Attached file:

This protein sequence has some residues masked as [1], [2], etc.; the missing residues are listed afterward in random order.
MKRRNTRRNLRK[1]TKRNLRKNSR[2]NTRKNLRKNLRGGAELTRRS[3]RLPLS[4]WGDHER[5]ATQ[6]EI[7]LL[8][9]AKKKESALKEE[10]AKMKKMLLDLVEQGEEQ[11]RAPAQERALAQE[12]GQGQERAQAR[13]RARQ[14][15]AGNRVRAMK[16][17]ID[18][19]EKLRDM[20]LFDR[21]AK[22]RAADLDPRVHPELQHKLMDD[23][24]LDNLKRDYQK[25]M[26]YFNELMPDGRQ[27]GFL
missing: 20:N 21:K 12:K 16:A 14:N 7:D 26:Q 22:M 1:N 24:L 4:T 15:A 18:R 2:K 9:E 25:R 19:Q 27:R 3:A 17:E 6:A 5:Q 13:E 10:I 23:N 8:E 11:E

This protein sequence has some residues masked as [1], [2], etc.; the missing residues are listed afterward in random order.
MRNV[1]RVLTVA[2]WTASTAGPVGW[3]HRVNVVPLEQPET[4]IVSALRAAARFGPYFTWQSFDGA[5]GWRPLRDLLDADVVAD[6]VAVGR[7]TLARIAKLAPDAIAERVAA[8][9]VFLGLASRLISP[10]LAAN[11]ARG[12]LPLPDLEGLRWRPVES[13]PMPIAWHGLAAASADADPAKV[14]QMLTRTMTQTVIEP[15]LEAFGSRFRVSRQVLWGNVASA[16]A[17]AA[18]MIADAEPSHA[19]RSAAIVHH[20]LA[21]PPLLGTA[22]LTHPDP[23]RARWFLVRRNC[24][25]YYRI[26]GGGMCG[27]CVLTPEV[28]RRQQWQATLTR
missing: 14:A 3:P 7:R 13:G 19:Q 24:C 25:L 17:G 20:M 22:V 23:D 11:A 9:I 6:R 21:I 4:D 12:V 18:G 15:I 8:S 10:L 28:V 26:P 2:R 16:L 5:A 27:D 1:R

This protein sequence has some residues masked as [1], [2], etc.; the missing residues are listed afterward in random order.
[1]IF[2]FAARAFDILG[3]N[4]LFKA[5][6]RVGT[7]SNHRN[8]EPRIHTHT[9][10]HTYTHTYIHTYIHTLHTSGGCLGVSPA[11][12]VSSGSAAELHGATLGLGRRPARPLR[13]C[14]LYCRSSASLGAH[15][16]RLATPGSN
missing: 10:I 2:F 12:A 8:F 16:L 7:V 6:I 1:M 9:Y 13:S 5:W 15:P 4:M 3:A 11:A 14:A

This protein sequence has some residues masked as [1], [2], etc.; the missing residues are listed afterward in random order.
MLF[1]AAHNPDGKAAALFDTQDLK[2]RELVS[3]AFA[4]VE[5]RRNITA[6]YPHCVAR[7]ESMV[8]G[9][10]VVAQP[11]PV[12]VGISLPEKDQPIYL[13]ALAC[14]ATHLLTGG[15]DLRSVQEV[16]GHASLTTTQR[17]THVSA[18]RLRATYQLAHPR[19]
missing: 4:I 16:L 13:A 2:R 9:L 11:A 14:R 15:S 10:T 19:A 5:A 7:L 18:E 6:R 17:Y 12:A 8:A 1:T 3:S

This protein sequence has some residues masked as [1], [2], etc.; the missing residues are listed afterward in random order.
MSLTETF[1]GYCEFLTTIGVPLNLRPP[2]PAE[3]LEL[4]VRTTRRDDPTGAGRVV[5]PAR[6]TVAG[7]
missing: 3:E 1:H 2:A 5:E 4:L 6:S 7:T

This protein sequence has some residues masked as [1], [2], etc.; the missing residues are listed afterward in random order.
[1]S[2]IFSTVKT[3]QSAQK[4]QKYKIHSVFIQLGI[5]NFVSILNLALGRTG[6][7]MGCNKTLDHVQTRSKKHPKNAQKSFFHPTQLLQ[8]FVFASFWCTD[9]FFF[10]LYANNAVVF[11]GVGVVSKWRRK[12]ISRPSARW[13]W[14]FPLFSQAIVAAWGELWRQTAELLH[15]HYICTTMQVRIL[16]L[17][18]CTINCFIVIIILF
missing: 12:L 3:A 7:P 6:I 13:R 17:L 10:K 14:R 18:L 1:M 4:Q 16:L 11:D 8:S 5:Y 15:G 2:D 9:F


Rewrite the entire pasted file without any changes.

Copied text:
This protein sequence has some residues masked as [1], [2], etc.; the missing residues are listed afterward in random order.
MKRRNTRRNLRK[1]TKRNLRKNSR[2]NTRKNLRKNLRGGAELTRRS[3]RLPLS[4]WGDHER[5]ATQ[6]EI[7]LL[8][9]AKKKESALKEE[10]AKMKKMLLDLVEQGEEQ[11]RAPAQERALAQE[12]GQGQERAQAR[13]RARQ[14][15]AGNRVRAMK[16][17]ID[18][19]EKLRDM[20]LFDR[21]AK[22]RAADLDPRVHPELQHKLMDD[23][24]LDNLKRDYQK[25]M[26]YFNELMPDGRQ[27]GFL
missing: 20:N 21:K 12:K 16:A 14:N 7:D 26:Q 22:M 1:N 24:L 4:T 15:A 18:R 2:K 9:E 25:R 19:Q 27:R 3:A 17:E 6:A 5:Q 13:E 10:I 23:N 8:E 11:E

This protein sequence has some residues masked as [1], [2], etc.; the missing residues are listed afterward in random order.
MRNV[1]RVLTVA[2]WTASTAGPVGW[3]HRVNVVPLEQPET[4]IVSALRAAARFGPYFTWQSFDGA[5]GWRPLRDLLDADVVAD[6]VAVGR[7]TLARIAKLAPDAIAERVAA[8][9]VFLGLASRLISP[10]LAAN[11]ARG[12]LPLPDLEGLRWRPVES[13]PMPIAWHGLAAASADADPAKV[14]QMLTRTMTQTVIEP[15]LEAFGSRFRVSRQVLWGNVASA[16]A[17]AA[18]MIADAEPSHA[19]RSAAIVHH[20]LA[21]PPLLGTA[22]LTHPDP[23]RARWFLVRRNC[24][25]YYRI[26]GGGMCG[27]CVLTPEV[28]RRQQWQATLTR
missing: 14:A 3:P 7:R 13:G 19:Q 24:C 25:L 17:G 20:M 22:V 23:D 11:A 9:I 6:R 21:I 4:D 12:V 18:G 15:I 8:S 10:L 28:V 26:P 2:R 16:L 5:A 27:D 1:R

This protein sequence has some residues masked as [1], [2], etc.; the missing residues are listed afterward in random order.
[1]IF[2]FAARAFDILG[3]N[4]LFKA[5][6]RVGT[7]SNHRN[8]EPRIHTHT[9][10]HTYTHTYIHTYIHTLHTSGGCLGVSPA[11][12]VSSGSAAELHGATLGLGRRPARPLR[13]C[14]LYCRSSASLGAH[15][16]RLATPGSN
missing: 10:I 2:F 12:A 8:F 16:L 7:V 6:I 1:M 9:Y 13:S 5:W 15:P 4:M 3:A 11:A 14:A

This protein sequence has some residues masked as [1], [2], etc.; the missing residues are listed afterward in random order.
MLF[1]AAHNPDGKAAALFDTQDLK[2]RELVS[3]AFA[4]VE[5]RRNITA[6]YPHCVAR[7]ESMV[8]G[9][10]VVAQP[11]PV[12]VGISLPEKDQPIYL[13]ALAC[14]ATHLLTGG[15]DLRSVQEV[16]GHASLTTTQR[17]THVSA[18]RLRATYQLAHPR[19]
missing: 4:I 16:L 13:A 2:R 9:L 11:A 14:R 15:S 10:T 19:A 5:A 7:L 18:E 6:R 17:Y 12:A 8:A 1:T 3:S

This protein sequence has some residues masked as [1], [2], etc.; the missing residues are listed afterward in random order.
MSLTETF[1]GYCEFLTTIGVPLNLRPP[2]PAE[3]LEL[4]VRTTRRDDPTGAGRVV[5]PAR[6]TVAG[7]
missing: 3:E 1:H 2:A 5:E 4:L 6:S 7:T

This protein sequence has some residues masked as [1], [2], etc.; the missing residues are listed afterward in random order.
[1]S[2]IFSTVKT[3]QSAQK[4]QKYKIHSVFIQLGI[5]NFVSILNLALGRTG[6][7]MGCNKTLDHVQTRSKKHPKNAQKSFFHPTQLLQ[8]FVFASFWCTD[9]FFF[10]LYANNAVVF[11]GVGVVSKWRRK[12]ISRPSARW[13]W[14]FPLFSQAIVAAWGELWRQTAELLH[15]HYICTTMQVRIL[16]L[17][18]CTINCFIVIIILF
missing: 12:L 3:A 7:P 6:I 13:R 17:L 10:K 14:R 18:L 1:M 4:Q 16:L 11:D 8:S 5:Y 15:G 2:D 9:F